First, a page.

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Chemistry Graduate Programs

M.S. Degree

The M.S. degree requires 21 credits hours of course work, two credits of seminar and seven credits of research. See below course work for Ph.D. for specific course requirements.

The Department's M.S. in Chemistry emphasizes research. It requires a completion of a research project leading to a written thesis and its defense in front of a faculty advisory committee. On the average, it takes approximately two and one-half years beyond a bachelor's degree to complete the M.S. program

Ph.D. Degree

Course Work

A doctoral student must earn 90 credits (60 with prior earned M.S. degree). Of that, a minimum of 24 credits are in course work, with the remaining credits in dissertation research. Credits in four of the chemistry core courses (see list below) are required. Three of the 24 credits are seminars. Additional credits are from the elective courses. Examples of elective courses are listed below.

Chemistry Core Courses

  • CHEM 516: Chemical Communication Skills
  • CHEM 701: Advanced Organic Chemistry I
  • CHEM 703: Advanced Physical Chemistry
  • CHEM 704: Advanced Inorganic Chemistry
  • CHEM 705: Principles of Biochemistry
  • CHEM 706: Advanced Analytical Chemistry
  • CHEM 715: Chemistry, Instruction in Higher Education

Chemistry Elective Courses

  • CHEM 722: Synthesis of Natural Products
  • CHEM 724: Structural Determination of Organic Compounds
  • CHEM 724L: Structural Determination of Organic Compounds Lab
  • CHEM 726: Advanced Organic Chemistry II
  • CHEM 728: Bioorganic Chemistry
  • CHEM 753: Organometallic Chemistry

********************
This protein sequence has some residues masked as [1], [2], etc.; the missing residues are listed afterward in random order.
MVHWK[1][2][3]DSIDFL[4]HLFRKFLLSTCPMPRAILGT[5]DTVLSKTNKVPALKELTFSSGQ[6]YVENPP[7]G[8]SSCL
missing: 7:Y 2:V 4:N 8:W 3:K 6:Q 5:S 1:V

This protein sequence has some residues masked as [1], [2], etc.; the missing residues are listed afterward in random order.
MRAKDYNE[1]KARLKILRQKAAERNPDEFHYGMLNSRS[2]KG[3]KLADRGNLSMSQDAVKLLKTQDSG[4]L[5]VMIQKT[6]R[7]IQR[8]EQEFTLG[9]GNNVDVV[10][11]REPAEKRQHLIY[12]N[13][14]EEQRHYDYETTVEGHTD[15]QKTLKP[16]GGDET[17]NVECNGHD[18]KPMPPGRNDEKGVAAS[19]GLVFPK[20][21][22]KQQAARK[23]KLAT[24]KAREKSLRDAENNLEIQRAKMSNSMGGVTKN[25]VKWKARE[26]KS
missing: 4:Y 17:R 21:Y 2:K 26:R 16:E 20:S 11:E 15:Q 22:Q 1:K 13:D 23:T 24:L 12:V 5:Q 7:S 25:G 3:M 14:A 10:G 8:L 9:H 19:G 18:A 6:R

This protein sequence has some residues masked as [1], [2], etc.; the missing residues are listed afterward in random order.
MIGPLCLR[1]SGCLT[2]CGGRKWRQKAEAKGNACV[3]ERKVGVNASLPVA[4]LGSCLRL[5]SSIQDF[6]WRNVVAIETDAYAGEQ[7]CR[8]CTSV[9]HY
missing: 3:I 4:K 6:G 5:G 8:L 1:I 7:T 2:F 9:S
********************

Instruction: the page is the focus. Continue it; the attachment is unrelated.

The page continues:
• CHEM 731: Advanced Environmental Chemistry
  • CHEM 732: Aquatic Chemistry
  • CHEM 733: Atmospheric Chemistry
  • CHEM 734: Environmental Surface Chemistry
  • CHEM 735: Analytical Spectroscopy
  • CHEM 736: Chromatography and Separation
  • CHEM 738: Electroanalytical Chemistry
  • CHEM 741: Quantum Chemistry I
  • CHEM 742: Quantum Chemistry II
  • CHEM 744: Chemical Thermodynamics
  • CHEM 745: Statistical Thermodynamics
  • CHEM 748: Chemical Kinetics

Additional Information

A student is guided in doctoral work by a faculty advisor and an advisory committee. Upon starting the Ph.D. program, the student, with assistance from the department and faculty, selects a member of the department graduate faculty as academic advisor. Early in the student’s program, the faculty advisor assists the student in forming a Faculty Advisory Committee consisting three members of the department faculty including the faculty advisor and a graduate faculty representative appointed by the Graduate School. The faculty advisor, in collaboration with the Faculty Advisory Committee, provides guidance, advice and assistance as the student completes required tasks and proceeds through the graduate program.

Qualification, a demonstration of necessary knowledge in chemistry to succeed in advanced work (dissertation), is required to become a Ph.D. candidate. Candidacy is achieved by passing comprehensive exams. The written part of qualification is in the form of cumulative exams, in which a potential candidate must accumulate ten points in monthly exams offered by faculty (passing an exam earns one point, and passing with distinction earns two points) in the student’s first 24 months in the program. Of the ten points, at least six must be with distinction, namely, from three exams.

Following passing cumulative exams (earning ten points), the potential candidate undertakes an oral exam in front of the faculty advisory committee. A written research proposal is required as part of the oral exam. Students are required to develop an original research proposal, written in the style of an NSF or NIH proposal. In the oral exam, the student must elaborate on the research proposal and answer questions about the research and about content of her/his course work.

After admission to candidacy, the remainder of the graduate student's program is focused completing the dissertation. The degree requirements are met when the written dissertation is presented to the student's advisory committee and defended successfully. For a student entering with a bachelor's degree, it will typically take, on average, five years to complete all requirements for the Ph.D. program.